Church Easter Program Scheduling & Auditioning
February 21, 2018
Picking the right date for your Easter program is probably THE most important step. If your team plans on investing hours of time and energy into a production, it’s important to choose the right date. If you schedule your production during a big community event or other scheduled production, you set yourself up for low attendance. Your goal is to maximize your production’s impact and honor your team members’ dedication! Be aware of potential local, regional, or even national scheduling conflicts.
Once a date is finalized – it’s time to set the rehearsal and practice schedule. The key for all practices is clarity. It’s very important to ensure that team members understand the level of commitment their role will entail. Be sure that everyone is aware of the time commitment involved BEFORE trying out. Those who want to be involved but can’t commit the time required may enjoy helping with other behind-the-scenes aspects of the production.
It’s also important not to waste your team’s time. At first, you should separate drama practice from the musical side as much as possible. This allows for efficiency and prevents one group from potentially distracting another. Only when both groups have “mastered” the material will combined practices be beneficial. Lastly, do at least two dress rehearsals of your production. Use the information gained from the dress rehearsals and modify any aspects as needed.
Rehearsal / Practice Schedule – Check for conflicts!
- For large drama performances, schedule at least two dress rehearsals
- Hold separate music and dramatic practices initially
- Be clear to all participants from the beginning which practices are mandatory and how many of the others should be required
For key parts in larger productions, it’s important to have multiple performers available. If you’re doing several performances, try to use different leads for the performances. If an illness or emergency arises for one, the other can handle both performances. This is most important for leads and those with difficult vocal passages.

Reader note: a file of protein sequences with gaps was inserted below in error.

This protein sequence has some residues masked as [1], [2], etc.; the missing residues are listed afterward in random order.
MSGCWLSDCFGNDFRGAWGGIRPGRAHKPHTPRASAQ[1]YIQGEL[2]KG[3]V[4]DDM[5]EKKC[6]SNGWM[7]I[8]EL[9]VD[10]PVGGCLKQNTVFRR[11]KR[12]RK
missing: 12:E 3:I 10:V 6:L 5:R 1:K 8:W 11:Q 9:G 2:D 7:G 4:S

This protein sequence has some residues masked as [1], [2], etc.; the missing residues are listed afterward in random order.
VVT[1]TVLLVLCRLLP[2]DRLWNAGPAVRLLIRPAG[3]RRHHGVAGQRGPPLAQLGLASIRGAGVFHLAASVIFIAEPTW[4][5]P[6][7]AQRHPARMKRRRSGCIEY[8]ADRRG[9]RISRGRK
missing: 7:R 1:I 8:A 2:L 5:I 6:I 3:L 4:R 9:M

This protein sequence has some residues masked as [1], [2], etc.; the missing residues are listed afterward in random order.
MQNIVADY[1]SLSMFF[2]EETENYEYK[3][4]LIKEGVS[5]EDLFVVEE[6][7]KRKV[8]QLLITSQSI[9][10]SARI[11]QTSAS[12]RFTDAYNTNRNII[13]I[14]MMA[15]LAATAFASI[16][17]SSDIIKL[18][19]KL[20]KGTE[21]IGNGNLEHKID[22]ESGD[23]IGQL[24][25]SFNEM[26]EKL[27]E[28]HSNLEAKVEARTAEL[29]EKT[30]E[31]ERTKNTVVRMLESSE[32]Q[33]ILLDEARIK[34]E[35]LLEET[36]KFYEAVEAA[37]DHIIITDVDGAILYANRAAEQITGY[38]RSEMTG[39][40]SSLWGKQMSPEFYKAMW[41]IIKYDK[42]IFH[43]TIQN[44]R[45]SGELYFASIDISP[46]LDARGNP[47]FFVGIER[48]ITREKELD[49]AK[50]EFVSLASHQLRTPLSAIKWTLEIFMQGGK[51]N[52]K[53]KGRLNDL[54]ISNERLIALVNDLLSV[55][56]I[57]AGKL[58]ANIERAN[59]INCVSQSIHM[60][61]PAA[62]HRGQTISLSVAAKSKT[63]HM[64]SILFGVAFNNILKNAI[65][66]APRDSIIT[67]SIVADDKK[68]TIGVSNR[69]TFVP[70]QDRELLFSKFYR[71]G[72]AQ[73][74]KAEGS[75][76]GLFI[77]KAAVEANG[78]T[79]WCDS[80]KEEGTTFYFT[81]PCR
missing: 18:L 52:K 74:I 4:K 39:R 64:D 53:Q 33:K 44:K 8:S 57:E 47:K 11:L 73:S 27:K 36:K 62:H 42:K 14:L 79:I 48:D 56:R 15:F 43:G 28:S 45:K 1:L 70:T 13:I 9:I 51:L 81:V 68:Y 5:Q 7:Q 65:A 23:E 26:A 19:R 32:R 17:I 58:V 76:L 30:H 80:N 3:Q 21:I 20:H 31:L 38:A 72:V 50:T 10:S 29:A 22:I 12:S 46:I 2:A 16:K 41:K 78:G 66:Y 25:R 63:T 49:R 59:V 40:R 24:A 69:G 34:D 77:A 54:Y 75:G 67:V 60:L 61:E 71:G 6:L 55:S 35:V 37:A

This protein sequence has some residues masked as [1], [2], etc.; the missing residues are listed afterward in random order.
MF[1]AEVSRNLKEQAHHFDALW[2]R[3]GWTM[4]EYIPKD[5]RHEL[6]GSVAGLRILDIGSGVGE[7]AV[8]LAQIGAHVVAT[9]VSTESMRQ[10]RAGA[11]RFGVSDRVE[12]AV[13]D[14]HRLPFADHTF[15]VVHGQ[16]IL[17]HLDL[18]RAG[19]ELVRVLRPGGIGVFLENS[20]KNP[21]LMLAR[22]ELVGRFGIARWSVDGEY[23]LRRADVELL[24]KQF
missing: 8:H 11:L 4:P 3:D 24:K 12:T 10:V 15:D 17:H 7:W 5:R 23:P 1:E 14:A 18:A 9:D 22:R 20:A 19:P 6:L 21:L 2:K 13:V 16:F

This is also very important for certain instruments. Drummers and pianists can be difficult to replace at the last minutes and in many programs, they’ll drive the music portions of the program. Have an additional drummer and pianist familiar with the music in advance!
Planning for Copyright Clearances
If your program won’t be held during a religious service, it’s NOT EXEMPT from performance licensing. The CCS PERFORMmusic Facilities License allows churches and non-profit ministries to legally play or perform more than 25 million songs from ASCAP, BMI, and SESAC for non-exempt activities such as special programs and concerts. The license covers church premises, which may include satellite or campus locations that are under the licensee’s legal and financial umbrella. If it is a ticketed event, an additional performance event license is required and can be easily obtained at Christian Copyright Solutions.
If you want to stream your program, WORSHIPcast Streaming License is the only church streaming license that covers internet performance rights for these same 25 million Christian and secular songs. The easy online reporting tool allows you to browse and select the songs you stream so your fees help support your favorite songwriters.
- List of vocal solos with requirements (SATB, male/female, age range)